Dear friends: I hope you will permit me this one-off recap format change. The fact is that this past week was not so much an SPN episode as a Padalecki/Ackles cameo laden backdoor pilot for the series Supernatural: Bloodlines which hopes to get a fall season from the CW. Thus, I don’t have many favorite “SPN moments”—but I do have a lot of questions. Please let me preface this by saying the following: I think the premise of Bloodlines is intriguing and has true potential, I went into it and remain very open-minded, and I want to at least try to support anything SPN (and their amazing writers, directors and production crew). Truthfully, I think the episode was a bit rough, but almost all pilots are, and there have been many shows with so-so pilots that have gone on to be very good. And while I expected them to honor SPN canon, I also realized that this show plans to be a standalone entity that cannot always be governed by SPN rules. All that said, here’s what I want to know.
1. Why not create a spin-off with an established character?
I voted last week for a spin-off set in Sioux Falls with our own Jody Mills (teamed up with Alex, her new not-vamp charge) as badass chicks fighting supernatural crime. I’d love to see what Garth is up to after finding puppy love and starting his new life as a family man whom, for all of our sake, I pray is still fighting the good fight. As Entertainment Weekly suggested, I would have also enjoyed a spin-off featuring Krissy Chambers and her buddies (as last seen in Season Eight’s Freaks and Geeks) as teen hunters, or, and this would have thrilled me, a prequel series about young John Winchester featuring the handsome and talented Matt Cohen. Hell, my favorite idea yet is in their list: a show featuring all of the characters we have loved and lost, verbally and, perhaps, physically duking it out in Heaven (and probably Hell.) The biggest problem I saw with Bloodlines is that I needed an established character to hook me in—someone to care about right away to so that I could be patient through the set-up. Calling this a “spin-off” seems a tad disingenuous. It is more a standalone show, which is not necessarily a bad thing at all. It was just confusing to fans who expected more SPN relation and less canon derivative independence. And speaking of that…
2. How did Sam and Dean not know about the monster families controlling Chicago?
Seriously, I had a problem with this. The boys, and, especially, Bobby, had no idea about this? Their nationwide network of hunter friends didn’t know? Monsters never let it slip? They didn’t hear about this at all while Dean was in town eating delicious Death pizza? I know, I know. I’m probably being nitpicky about a show that requires suspension of belief enough that I wholeheartedly accept that Dorothy is real and Dean can become a real life Doctor Doolittle. What can I say, beloved show of mine? You raised my expectations.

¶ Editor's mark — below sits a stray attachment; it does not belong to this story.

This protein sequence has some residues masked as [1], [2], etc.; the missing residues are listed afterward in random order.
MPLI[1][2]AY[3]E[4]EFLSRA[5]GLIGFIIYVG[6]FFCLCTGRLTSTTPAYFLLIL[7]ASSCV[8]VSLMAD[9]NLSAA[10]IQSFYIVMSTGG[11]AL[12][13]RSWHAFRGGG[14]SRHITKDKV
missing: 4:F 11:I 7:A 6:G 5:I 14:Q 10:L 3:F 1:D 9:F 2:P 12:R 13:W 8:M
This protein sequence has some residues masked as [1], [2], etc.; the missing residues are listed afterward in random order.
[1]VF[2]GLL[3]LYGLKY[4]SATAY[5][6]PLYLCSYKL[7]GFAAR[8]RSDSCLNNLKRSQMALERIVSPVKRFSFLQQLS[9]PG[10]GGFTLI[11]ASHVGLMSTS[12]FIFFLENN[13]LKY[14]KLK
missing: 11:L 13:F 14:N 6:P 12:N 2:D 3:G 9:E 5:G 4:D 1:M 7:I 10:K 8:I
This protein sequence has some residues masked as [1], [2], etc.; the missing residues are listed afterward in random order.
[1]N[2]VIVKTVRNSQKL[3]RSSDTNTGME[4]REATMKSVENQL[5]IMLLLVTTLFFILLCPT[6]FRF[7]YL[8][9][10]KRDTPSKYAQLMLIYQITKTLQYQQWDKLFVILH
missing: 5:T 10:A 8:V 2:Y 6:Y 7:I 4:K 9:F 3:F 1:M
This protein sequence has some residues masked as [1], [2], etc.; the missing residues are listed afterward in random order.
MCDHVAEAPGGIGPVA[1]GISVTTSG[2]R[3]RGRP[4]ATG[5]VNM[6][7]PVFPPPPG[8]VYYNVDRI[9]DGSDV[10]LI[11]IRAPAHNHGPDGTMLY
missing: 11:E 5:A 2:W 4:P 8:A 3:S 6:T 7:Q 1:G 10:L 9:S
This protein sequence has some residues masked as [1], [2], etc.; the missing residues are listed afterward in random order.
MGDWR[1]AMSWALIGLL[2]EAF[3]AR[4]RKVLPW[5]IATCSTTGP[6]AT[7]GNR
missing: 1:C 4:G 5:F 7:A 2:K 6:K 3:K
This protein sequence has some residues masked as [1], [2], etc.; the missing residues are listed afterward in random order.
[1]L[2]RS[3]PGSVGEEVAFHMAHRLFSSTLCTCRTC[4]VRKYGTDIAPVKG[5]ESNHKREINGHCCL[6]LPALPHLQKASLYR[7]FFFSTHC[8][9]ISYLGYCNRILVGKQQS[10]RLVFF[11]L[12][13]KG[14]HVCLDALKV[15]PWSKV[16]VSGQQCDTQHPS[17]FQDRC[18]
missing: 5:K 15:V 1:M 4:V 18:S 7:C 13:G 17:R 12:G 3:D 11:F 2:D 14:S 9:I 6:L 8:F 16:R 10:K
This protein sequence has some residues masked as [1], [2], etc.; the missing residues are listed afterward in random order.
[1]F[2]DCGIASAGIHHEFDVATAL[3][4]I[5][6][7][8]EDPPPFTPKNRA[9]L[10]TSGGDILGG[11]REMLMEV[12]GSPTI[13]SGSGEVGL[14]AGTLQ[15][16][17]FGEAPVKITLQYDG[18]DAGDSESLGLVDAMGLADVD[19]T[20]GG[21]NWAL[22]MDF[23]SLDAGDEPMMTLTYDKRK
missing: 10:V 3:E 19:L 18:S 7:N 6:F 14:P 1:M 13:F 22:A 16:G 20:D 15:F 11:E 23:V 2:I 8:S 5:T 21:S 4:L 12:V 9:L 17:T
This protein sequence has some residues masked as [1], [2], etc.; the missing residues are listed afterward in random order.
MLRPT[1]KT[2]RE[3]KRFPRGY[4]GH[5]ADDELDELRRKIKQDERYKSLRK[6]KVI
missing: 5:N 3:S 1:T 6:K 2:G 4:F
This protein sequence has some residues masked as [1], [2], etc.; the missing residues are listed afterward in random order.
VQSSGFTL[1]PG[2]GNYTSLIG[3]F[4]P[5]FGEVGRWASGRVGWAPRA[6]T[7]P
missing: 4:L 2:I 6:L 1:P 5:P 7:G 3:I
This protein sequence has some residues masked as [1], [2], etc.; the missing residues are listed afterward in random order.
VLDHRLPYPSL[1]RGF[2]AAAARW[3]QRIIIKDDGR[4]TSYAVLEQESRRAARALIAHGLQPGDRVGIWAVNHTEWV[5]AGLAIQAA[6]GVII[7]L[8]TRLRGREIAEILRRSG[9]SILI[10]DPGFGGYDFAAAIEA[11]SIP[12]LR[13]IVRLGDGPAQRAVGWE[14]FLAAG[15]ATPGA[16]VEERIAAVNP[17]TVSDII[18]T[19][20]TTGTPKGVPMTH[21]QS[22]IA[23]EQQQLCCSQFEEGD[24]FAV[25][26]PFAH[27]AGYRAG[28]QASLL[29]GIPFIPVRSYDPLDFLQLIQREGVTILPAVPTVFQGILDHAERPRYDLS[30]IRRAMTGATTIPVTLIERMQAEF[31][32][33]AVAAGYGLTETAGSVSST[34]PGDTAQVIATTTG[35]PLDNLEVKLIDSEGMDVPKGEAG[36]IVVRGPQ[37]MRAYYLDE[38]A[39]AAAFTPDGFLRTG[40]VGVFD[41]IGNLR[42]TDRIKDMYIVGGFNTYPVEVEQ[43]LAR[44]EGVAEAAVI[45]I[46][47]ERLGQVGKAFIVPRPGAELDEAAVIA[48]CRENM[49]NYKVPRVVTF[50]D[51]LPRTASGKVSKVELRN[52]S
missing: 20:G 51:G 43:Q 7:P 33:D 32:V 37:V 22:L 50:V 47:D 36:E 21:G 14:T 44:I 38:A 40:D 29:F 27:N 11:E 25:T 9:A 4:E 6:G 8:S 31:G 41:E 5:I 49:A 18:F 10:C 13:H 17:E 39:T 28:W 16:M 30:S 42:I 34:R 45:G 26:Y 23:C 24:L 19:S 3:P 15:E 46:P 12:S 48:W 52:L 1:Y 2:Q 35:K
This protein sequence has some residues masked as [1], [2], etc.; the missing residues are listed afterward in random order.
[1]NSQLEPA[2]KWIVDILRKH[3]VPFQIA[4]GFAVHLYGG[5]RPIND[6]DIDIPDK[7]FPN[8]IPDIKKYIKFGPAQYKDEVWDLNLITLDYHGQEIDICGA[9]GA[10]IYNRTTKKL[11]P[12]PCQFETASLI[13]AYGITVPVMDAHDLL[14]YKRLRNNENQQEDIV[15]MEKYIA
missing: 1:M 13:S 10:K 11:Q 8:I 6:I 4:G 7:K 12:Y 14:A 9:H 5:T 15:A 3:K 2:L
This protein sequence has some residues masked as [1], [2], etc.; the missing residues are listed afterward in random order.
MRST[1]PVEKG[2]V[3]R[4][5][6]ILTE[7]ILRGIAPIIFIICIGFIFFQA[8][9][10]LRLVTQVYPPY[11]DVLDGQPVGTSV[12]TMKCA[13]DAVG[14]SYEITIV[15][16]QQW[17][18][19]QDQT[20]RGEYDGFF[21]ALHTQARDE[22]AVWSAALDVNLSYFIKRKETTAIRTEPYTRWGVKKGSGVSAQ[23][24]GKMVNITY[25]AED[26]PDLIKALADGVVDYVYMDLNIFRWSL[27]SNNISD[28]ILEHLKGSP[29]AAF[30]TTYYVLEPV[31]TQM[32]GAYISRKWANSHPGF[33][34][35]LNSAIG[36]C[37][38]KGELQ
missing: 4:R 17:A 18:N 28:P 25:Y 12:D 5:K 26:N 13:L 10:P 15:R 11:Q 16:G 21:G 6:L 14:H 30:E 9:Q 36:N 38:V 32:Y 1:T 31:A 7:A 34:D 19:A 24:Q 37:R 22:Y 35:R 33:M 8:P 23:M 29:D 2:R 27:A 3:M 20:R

3. Why are sirens one of the five ruling families?
According to TVGuide.com the five ruling families will not include, surprisingly, vampires, despite their appearance in the pilot. The five families will include werewolves, shapeshifters, djinn, ghouls and…sirens? Really? I’m wondering about this. First of all, vamps have been an integral part of the Superverse. They have appeared in many episodes—as recently as last week. We met their Alpha. We even watched Dean become one, temporarily.
Sirens have appeared in precisely one episode: Season Four’s “Sex and Violence”. Sirens are scary and manipulative and even need a very specific weapon and method to kill them, so on paper they are great monsters to feature. Lord knows I would love to see more powerful women on an SPN show. But I’m leery about female characters whose prominent feature is using sex as a weapon. I am very interested in seeing where they go with this. Based on what I’ve seen on SPN, I would have preferred the Amazons taking this role. Hopefully, Bloodlines can prove my fears unfounded.
4. Is werewolf change driven by emotion and not the lunar calendar canon now?
Werewolf woman Juliet, I mean Violet, was able to change at will when her long lost love David was threatened by Weirdo the Monster Slayer. How is that possible? It has been said to me that this is the rule now, because in the Season Six episode “All Dogs Go To Heaven” Sam mentions that when he and Samuel were hunting werewolves they witnessed changes outside the full moon. And we saw Garth wolf out when his ladylove and his friends were about to be killed in an act of Ragnarokian devotion. I just want it confirmed: is this the new rule? Because, to me, that changes the balance completely. IMO, monsters cannot become too powerful, or it makes their defeat even less believable. Speaking of which…